Academic responsibility is no less important than the freedom guaranteed to institutes of higher learning. Responsibility and freedom are like two sides of the same coin; one cannot exist without the other. Our constitutionally guaranteed liberties are not a free pass for us to say and do whatever, whenever, wherever and to whomever we want. It is important to remind ourselves that every freedom we enjoy is coupled with a correlating responsibility. Exercising our rights must never be isolated from fulfilling our duties, otherwise, there will be the tendency to misuse our freedom as a misguided excuse for despicable behavior in speech or action.
It is important, therefore, to define what constitutes academic freedom, and what our academic responsibilities demand. While academic freedom requires protection from institutional discipline or restraint, it must be emphasized that it cannot be used to justify sedition, insurgency or rebellion – especially when such actions result in violence for political ends or threaten the lives of others. The freedom to discuss and debate on all relevant matters in the classroom, to explore all avenues of scholarship, research, and creative expression, and to speak or write on issues of public concern are not absolute, and its does not extend to acts that contravene the rights of others and that what the law would consider a crime.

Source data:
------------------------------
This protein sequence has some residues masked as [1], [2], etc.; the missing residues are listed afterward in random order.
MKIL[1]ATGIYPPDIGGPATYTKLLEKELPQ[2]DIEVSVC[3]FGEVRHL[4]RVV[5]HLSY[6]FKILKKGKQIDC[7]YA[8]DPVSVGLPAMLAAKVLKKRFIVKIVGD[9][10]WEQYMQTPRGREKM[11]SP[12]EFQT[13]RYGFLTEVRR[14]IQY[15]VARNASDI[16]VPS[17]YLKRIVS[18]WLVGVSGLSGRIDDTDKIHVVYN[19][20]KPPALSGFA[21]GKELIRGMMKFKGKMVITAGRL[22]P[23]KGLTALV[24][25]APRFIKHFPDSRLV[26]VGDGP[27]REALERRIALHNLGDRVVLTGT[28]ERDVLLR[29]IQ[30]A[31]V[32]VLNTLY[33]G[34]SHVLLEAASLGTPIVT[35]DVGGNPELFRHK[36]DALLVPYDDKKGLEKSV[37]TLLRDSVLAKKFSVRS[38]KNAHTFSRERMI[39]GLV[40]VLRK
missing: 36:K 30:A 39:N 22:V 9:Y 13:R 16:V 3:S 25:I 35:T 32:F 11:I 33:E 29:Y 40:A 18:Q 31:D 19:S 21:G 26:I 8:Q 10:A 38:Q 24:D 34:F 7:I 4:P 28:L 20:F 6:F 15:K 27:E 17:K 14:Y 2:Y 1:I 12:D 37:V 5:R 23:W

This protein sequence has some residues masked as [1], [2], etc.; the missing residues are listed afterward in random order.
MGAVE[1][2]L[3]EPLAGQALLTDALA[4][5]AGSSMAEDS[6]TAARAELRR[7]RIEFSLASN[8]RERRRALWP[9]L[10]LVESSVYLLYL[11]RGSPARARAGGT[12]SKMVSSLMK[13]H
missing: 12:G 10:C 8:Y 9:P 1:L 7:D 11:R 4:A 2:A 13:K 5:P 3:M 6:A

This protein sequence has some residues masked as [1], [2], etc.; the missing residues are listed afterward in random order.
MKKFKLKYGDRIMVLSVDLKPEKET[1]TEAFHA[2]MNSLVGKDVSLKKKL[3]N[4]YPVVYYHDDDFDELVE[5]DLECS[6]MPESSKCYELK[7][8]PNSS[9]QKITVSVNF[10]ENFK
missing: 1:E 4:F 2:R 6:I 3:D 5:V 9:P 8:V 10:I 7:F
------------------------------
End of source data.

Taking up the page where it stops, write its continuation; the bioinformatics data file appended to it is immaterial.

In fact, society is better served by the affirmation that with freedom comes responsibility, and our willingness to accept the consequences of our choices, in a way that respects and protects not only ours but also the freedom of others.
The DND’s error on this matter is that it failed to consider that activism and critical thinking is a natural offshoot of conscientious learning. The truth of the matter is that they are fighting an ideology that apparently presents an alternative to the political, economic and moral ills of society – a necessary component of a functioning democratic society. Rather than impute malice on the right of the people to question the status quo, all that the government should have done was to simply battle it with an even better idea.
Our intellectual freedoms of teaching, expression, research, and debate must be protected at all costs, but to the same extent must we also uphold our responsibility to exercise these freedoms in the interest of reasoned inquiry and the preservation of the general welfare. In the end, academic freedom, as well as responsibility, are but a means to an even higher purpose of learning – the pursuit of understanding the search for truth.